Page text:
Here are a few basic tips:
Top hits on Google searches are often paid advertisements, and not necessarily legitimate.
If it’s a complicated flashy name such as microsoft-support.experthelpforyou247.com followed by a big phone number, it’s probably a phisher. The biggest companies have the shortest domain names, such as aol.com or microsoft.com. Phishers latch onto these names with all kinds of add-ons so they’ll come up on your search.
Big computer companies generally do NOT want to talk to you. They usually provide FAQ’s pages and perhaps chat support; if you look very hard you may find an 800 number that often just refers you to their webpage. On the other hand, your friendly phisher really wants to talk to you, 24/7!
If you call that support number, and the person on the other line talks away like from a script, has a suspicious accent, side steps your questions, pressures you about needing remote access to fix some scary (but really minor) issue, etc. stop! Would you let a stranger into your house? Your bedroom? That’s what you are doing when you give an unknown person access to your computer.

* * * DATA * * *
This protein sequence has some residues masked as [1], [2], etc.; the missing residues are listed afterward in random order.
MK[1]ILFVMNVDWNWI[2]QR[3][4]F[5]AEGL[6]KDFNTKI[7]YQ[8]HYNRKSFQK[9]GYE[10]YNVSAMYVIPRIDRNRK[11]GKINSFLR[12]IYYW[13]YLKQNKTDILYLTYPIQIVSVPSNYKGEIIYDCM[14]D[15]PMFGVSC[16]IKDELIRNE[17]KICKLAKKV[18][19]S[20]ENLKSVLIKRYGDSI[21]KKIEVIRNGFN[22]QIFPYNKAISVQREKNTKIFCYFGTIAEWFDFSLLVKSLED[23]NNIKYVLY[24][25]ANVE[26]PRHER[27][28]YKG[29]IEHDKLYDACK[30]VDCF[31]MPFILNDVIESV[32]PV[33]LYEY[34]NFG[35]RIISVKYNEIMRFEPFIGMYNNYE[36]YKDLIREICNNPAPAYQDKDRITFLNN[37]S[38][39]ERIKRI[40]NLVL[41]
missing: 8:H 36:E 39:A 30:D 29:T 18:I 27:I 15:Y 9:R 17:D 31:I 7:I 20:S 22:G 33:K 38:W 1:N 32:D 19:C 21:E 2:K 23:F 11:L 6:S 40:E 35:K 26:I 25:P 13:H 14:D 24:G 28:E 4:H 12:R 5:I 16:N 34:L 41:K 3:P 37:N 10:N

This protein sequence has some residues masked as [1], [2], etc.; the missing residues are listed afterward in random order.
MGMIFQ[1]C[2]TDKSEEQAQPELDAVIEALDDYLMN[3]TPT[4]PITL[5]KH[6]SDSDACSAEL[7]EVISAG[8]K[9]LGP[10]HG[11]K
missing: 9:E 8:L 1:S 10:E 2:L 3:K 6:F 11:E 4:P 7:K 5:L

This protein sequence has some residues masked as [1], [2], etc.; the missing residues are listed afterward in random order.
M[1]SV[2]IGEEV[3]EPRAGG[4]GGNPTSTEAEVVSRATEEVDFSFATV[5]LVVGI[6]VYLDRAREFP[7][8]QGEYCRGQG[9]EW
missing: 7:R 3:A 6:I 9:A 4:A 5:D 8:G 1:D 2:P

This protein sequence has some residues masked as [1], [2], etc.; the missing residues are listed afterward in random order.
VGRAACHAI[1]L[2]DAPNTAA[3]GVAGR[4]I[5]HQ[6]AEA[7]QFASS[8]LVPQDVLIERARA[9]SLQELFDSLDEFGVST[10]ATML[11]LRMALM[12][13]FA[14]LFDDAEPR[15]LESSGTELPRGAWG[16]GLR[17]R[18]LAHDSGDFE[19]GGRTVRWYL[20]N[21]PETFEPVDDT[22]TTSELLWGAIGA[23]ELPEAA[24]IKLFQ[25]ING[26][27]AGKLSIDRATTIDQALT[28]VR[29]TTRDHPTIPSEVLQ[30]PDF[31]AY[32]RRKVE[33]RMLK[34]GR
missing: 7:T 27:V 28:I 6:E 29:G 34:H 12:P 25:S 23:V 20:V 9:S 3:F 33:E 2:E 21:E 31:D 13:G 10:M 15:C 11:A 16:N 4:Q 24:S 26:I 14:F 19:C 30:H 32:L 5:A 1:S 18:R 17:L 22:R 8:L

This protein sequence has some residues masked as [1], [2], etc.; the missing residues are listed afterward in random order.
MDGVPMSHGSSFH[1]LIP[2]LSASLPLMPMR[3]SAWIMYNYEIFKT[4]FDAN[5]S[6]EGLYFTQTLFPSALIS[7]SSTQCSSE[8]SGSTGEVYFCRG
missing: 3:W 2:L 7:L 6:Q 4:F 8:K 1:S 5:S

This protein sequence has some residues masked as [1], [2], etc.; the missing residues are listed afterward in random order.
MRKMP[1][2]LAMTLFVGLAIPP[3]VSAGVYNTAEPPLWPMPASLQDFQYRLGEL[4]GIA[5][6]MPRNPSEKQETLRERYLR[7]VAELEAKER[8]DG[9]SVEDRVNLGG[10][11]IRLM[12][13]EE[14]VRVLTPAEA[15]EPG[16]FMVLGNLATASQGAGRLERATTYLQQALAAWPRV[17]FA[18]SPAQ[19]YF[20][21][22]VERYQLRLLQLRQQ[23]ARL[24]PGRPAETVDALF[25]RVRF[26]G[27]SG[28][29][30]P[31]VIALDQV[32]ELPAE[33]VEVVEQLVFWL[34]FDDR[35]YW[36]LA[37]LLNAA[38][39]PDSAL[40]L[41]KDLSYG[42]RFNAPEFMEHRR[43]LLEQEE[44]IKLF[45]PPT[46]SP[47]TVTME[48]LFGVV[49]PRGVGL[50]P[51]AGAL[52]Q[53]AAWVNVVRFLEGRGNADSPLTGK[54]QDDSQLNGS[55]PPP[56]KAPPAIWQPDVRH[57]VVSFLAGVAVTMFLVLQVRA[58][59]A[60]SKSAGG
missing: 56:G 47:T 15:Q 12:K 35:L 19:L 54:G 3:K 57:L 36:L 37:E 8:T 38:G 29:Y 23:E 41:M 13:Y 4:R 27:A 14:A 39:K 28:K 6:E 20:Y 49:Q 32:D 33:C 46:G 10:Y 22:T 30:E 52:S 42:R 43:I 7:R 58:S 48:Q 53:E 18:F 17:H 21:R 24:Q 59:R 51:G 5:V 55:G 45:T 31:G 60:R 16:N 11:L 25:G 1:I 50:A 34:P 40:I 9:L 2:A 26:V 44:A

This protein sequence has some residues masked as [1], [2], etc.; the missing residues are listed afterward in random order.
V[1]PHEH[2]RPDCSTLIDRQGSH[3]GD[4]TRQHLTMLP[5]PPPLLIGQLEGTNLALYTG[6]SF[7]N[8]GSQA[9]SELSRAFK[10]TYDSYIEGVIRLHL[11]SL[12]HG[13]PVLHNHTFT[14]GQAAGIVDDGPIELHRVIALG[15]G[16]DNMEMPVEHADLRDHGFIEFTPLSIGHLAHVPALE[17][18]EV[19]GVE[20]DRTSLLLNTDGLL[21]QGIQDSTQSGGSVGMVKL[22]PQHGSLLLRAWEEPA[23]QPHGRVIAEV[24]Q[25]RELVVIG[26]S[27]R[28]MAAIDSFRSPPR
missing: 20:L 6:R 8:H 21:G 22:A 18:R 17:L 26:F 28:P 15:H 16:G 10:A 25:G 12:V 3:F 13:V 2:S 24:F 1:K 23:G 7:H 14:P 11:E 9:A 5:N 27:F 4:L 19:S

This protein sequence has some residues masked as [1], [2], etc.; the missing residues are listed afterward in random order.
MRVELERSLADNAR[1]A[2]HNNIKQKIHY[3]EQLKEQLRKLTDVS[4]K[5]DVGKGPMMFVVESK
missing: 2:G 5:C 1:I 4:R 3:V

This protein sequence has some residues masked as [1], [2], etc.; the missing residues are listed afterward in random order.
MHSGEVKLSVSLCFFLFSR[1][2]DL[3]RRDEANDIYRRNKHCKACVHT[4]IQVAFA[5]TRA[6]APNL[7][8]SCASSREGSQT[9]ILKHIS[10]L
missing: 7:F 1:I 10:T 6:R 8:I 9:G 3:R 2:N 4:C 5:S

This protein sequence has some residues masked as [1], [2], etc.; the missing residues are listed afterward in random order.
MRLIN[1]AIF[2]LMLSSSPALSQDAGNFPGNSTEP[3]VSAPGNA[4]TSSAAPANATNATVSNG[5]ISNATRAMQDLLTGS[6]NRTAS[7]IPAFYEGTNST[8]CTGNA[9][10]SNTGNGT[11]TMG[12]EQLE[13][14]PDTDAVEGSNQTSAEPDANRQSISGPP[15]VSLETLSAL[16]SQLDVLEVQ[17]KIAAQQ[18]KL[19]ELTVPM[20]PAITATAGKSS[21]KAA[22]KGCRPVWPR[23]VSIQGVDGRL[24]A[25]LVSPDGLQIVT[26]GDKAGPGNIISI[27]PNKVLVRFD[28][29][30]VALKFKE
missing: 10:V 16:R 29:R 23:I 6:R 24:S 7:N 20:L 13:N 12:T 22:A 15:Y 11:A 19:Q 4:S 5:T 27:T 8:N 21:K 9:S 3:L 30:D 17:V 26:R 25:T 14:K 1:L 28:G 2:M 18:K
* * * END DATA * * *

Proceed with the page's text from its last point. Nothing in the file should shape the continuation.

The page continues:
If you paid for support, always call the number on your original packaging.
If a computer support tech ever calls you out of the blue to tell you that your computer has been hacked, hang up!
So how can you escape a phisher's hook? Search carefully. Be suspicious. If it sounds too free or easy, there’s probably a hook. If they give you a long scary line about a “security error” and press for access to your computer or payment, hang up. However, if you gave them remote access first, your computer may be frozen, or worse. If they persuaded you into giving them credit card information to “fix” things or “buy” their product, stop, block your card and get a new one. If you gave them passwords, change them. In any case, if you gave them access to your computer, it’s going to need a professional check through and/or clean-up; call the Dok or bring it in right away!
I was recently asked if I had any advice for parents who would like their children to enjoy technology as well as use it in their education.